Show simple item record

dc.contributor.supervisor Hanesiak, John (Environment and Geography) en_US
dc.contributor.author Smith, Ryan Peter Roy
dc.date.accessioned 2012-10-03T20:53:01Z
dc.date.available 2012-10-03T20:53:01Z
dc.date.issued 2012-10-03
dc.identifier.uri http://hdl.handle.net/1993/9233
dc.description.abstract Freezing rain is an especially hazardous type of adverse weather and is frequently observed in Churchill, Manitoba. The goals of this study were to assess the climatology of freezing rain in Churchill, assess the synoptic climatology of the Hudson Bay region using a multi-level synoptic classification scheme, assess the relationships between the synoptic climate and freezing rain events, and assess the trends in synoptic types and to discuss the implications of climate change in relation to the expected changes in freezing rain. For the years 1953 thru 2009, freezing rain was observed during 796 hours, an average of approximately 15 hours per year. A 34-type multi-level synoptic classification consisting of five NCEP/NCAR reanalysis datasets was constructed. Type-20 was associated with a majority of the freezing rain cases. More research is needed to understand how climate change may impact the timing, frequency and intensity of freezing rain in Churchill. en_US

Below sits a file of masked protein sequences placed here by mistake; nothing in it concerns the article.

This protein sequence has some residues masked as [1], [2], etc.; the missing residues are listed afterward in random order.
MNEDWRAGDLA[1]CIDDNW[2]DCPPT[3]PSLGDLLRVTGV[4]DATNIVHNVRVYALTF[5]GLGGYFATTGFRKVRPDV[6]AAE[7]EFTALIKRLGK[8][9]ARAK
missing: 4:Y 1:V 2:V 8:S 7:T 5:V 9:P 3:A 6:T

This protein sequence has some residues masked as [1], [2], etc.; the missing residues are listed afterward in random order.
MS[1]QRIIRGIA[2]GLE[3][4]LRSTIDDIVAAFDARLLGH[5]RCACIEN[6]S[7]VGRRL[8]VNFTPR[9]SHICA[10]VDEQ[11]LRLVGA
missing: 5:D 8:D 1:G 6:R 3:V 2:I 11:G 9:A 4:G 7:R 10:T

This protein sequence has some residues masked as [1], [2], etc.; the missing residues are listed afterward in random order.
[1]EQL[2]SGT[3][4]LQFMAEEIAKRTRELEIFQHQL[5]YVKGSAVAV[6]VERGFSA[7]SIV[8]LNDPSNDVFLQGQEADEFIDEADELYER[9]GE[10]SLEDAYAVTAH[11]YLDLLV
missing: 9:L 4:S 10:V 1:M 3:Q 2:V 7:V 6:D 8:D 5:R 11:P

dc.subject Synoptic classification en_US
dc.subject Freezing rain en_US
dc.title Relationships between synoptic circulation patterns and freezing rain in Churchill, Manitoba (1953-2009) en_US
dc.degree.discipline Environment and Geography en_US
dc.contributor.examiningcommittee Blair, Danny (Geography Department, University of Winnipeg) Stewart, Ronald (Environment and Geography) en_US
dc.degree.level Master of Science (M.Sc.) en_US
dc.description.note February 2013 en_US


Files in this item

This item appears in the following Collection(s)

Show simple item record

View Statistics